“The fundamental flaw in the approach that the OSP took with regard to whether he gave us a chance to respond or not and I think that should be of keen interest to this house as just a rule of law. And, so, to then go on to accept, acknowledge a document in which your citizens were not able to give their views on, I think it’s something that we should not encourage,” he complained.

“I do not feel that we broke any rule. I think the AG will be able to give you a firm assessment of that”, insisting: “I think such conjectures are inimical to growth and it does not help the kind of freedom, policy orientation and innovation that we require for this country to grow,” he added.

He said attempts to find outside-the-box ways of leveraging Ghana’s natural resources must not be impugned the way the Agyapa deal was, and asked the entire nation will come to terms with the reality of diversifying the country’s natural resources and leverage them into equity.

It is for this reason that Nana Akufo-Addo, has asked that the Agyapa Royalties agreement be resubmitted to Parliament, he told the Committee.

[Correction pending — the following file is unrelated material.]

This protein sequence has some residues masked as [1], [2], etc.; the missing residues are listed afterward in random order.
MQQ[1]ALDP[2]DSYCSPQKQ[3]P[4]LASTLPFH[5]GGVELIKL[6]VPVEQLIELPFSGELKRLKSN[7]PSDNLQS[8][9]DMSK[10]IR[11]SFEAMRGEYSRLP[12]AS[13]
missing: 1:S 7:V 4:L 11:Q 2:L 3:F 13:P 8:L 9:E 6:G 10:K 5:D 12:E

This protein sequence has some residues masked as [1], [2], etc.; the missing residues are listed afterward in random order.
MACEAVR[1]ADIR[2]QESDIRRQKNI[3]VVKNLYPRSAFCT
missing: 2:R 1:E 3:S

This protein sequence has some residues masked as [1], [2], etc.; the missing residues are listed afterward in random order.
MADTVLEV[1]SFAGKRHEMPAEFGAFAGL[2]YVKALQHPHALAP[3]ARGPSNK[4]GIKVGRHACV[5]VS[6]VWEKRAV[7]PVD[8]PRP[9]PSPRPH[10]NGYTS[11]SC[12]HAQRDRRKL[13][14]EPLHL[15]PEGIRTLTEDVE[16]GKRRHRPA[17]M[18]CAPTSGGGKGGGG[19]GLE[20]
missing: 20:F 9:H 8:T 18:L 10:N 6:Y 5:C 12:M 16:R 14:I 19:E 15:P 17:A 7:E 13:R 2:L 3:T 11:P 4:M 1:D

“What do we do with our natural resources to leverage it into equity? I think that is a question that we have to face,” he said.

He added “As to how that is mobilized and with the issues we contend with, I think that is the reason why the president wants us to submit to parliament.

“Philosophically, I hope we are all going to come to terms with the reality of diversifying how we capitalize and fund that transformation which we intend to do.”

President Akufo-Addo during his state of the nation address, said government would come back to engage Parliament on the steps it intends to take on the future of the Agyapa transaction.

The Agyapa Royalties deal generated so much interest from several quarters because of the alleged controversies of conflict of interest, amongst others.

Martin Amidu’s Corruption Risk Assessment on Agyapa deal also raised red flags over the deal, describing the deal as fraught with corruption.

The Special Prosecutor in a statement issued Monday morning [November 2, 2020] announced that he had completed the corruption risk assessment about two weeks ago and submitted his report to the presidency.

He took a swipe at the former Special Prosecutor, over the corruption risk assessment done on the Agyapa Royalties agreement.

He told the committee during his vetting that he did no wrong in the transaction yet Mr Amidu, failed to give him the opportunity to respond to the claims made against him in the report.